Bramleys just too big to serve up as a baked apple

Gwyn Jones' Farm Diary
Gwyn Jones' Farm Diary

Very warm weather courtesy of ‘Hurricane Fay’ made the last few days very pleasant, although some heavy rain filled the rain-gauge once more.

Grass growth continues apace as we go into the second half of October, but soil conditions are now making it almost impossible for any late crops of maize to be harvested for the time being. The few apples which are around this year seem to be enormous! There was a one and a half kilo Bramley apple featured on the BBC’s Farming Today programme on Saturday morning, and our own Bramley’s in the garden are averaging over half a kilo and are too big to serve as a baked apple to any individual.

The clay is very wet now but over at Tillington the lighter ground is in its element with a huge amount of grass to be eaten over the next few months; no sign of rust in the new growth which is good. There are a few weeds around in the fields though and they will need dealing with in the spring.

I was over at the Welsh Dairy Show in Carmarthen last week which was well attended and busy. It is a few years since I last attended the show and it has certainly grown in size and stature, with many trade stands inside and tractors and machinery outside, enjoying a dry day which was fortuitous.

I met many dairy farmers of all ages, and given how difficult it used to be for dairy farmers in Wales historically, I was really surprised at how positive they all were. Many young farmers are pushing the industry forward and investments are being made with quite a few farmers in Wales entering the dairy industry for the first time, some with sizeable herds.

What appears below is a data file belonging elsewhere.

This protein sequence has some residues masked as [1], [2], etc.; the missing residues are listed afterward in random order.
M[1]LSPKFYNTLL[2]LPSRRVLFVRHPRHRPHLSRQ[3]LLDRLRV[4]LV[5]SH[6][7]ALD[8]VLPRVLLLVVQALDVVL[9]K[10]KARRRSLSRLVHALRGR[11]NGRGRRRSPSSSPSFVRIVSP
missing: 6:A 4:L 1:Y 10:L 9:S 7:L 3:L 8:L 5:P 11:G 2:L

There were no protests or any rumblings of discontent from the farmers I spoke to although there is some nervousness about future pricing and how long it will be before we see signs of recovery.

The general comment was that we need to look at our costs and make sure we maximise our contracts, and many did acknowledge that costs have crept up a bit with the higher prices of late which will now need to be trimmed.

In England protests have continued with ‘Iceland’ the latest target, having lowered the price of four pints to 89 pence on the shelves. Farmers For Action (FFA) leader David Handley believes that protesting is having a positive effect and was joined by NFU President Meurig Raymond in his criticism of Iceland’s ‘promiscuity in the marketplace’.

The Russian ban on dairy products is causing real problems as it coincides with a global market downturn due to oversupply and weakening demand for dairy. Since the sanctions against Russia were introduced in March by the EU and USA, President Putin has retaliated by banning food imports, but British manufacturing sales to Russia are down by over £600 million on last year, which is a decline of 18%.

Russians are set to increase their own dairy industry as they enjoy the fortress approach, and as Europe miss out on what has been a huge growth area for exports, it has hit not only dairy but fish, cars, and of course the natural resources sector such as the petroleum companies.

Meanwhile in France over the last few weeks there have been protests against their first large scale dairy as environmentalists and the ‘Confederation Paysanne’ (Peasant’s Farmers Union) and others have gathered outside the large dairy farm in the Somme area.